A country or region’s agricultural development is closely related to major population trends as well as to structural changes in the economy and the place of agriculture therein as well as to external economic balances. In this context, there are a number of trends influencing these farmers. A major one of which is urbanization, which may be an opportunity as it monetizes food demand. The ability therefore of smaller family holdings to take advantage of this development depends partly on their collective organization as well as on public investments. The trends of collective organization – in the form of producers’ organizations and cooperatives – varies greatly throughout the region and is generally less mainstreamed than in other regions such as Latin America.
In addition, one of the most significant trends influencing small-scale family farming and agriculture in the region is the arrival of youth onto the labour market. Youth unemployment is extremely high in the region, which means the issue of decent employment and access to social protection must be considered as a government priority.
Agriculture can contribute to this through a stronger coherence between government policies in support of family farming. However, this must be considered in the broader demographic context of the region. Many of these young people are migrating from rural to urban centres in search of better opportunities. This not only puts a pressure on the urban spaces that are not prepared to accommodate them, but also affects the social structure of the rural areas. The elderly and women are assuming a greater proportion of the agriculture work. This can present challenges when you consider that in many ways these women rarely have the same access to resources and power that their male counterparts enjoy.
It is interesting to note that climate change also enters into the picture here. The effects of climate change are and will continue to alter agriculturally-productive zones. For many of these farmers who are already living on the margins of productivity, this could incentivise them to diversify their livelihoods or leave agriculture altogether. In so doing, they contribute to the shifting demographic trend. Not only this, but their exit from agriculture will have implications for the food security of the region, given their contribution to domestic agricultural production. This trend seems likely to increase the region’s food import dependence, which is already very high.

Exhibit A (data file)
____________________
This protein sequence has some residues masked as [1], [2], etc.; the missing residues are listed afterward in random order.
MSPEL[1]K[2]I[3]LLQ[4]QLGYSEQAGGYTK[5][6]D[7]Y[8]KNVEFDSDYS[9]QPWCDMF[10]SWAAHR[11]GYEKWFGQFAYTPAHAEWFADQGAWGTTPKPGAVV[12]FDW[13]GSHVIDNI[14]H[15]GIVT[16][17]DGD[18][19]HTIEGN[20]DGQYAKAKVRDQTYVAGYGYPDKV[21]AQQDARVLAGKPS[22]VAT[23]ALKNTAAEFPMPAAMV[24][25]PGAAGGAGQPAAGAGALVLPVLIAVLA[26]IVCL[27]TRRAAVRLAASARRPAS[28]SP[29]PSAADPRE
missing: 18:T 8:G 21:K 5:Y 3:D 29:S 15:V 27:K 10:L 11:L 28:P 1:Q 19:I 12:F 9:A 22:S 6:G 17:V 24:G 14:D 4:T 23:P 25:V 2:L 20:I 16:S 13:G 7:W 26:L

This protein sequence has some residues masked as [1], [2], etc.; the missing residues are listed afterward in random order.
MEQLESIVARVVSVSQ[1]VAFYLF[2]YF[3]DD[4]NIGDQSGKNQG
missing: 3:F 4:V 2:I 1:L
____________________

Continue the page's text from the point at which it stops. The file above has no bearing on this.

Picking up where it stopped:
Policies and Recommendations
There are evidently a number of trends that influence and are influenced by these farmers, which centre on poverty reduction and food security. Indeed, after the food crisis of 2007-2008, there has been a renewed, global interest in the agricultural sector. Nevertheless, the produce of this renewed enthusiasm has largely resulted in investments and political attention towards large-scale capitalistic agriculture. The NENA region is no exception to this trend. There is a lack of knowledge and limited interest in small-scale family farming and that it is poorly supported, except in some few countries where it is addressed from a rural poverty reduction perspective. This is the case in Morocco and somewhat in Egypt and Tunisia. Where specific policies are designed, concrete implementation is often problematic due to a lack of resources on the ground. New policies need to assess where it is productive for small-scale family farming to continue. In these cases, support to ensure their agricultural and labour production and productivity are key. In places where it may not be productive, support to foster sustainable livelihood diversification is becoming necessary. In all cases, the farmers need to be supported in the broader social context through social protection measures that ensure that an enabling environment for their well-being and productivity is created and maintained. To achieve this, the Regional Initiative on Small-Scale Family Farming coalesces its work around three key pillars:
1. Sustainable and innovative practices developed to boost the agricultural productivity of farmers and their associations in small scale family farming.
2. Recent rural employment opportunities and social protection mechanisms for small-scale family farmers developed and incentivised.
3. Rural organizations’ and institutions’ capacities strengthened to improve small-scale family farmers’ access to rural services and markets.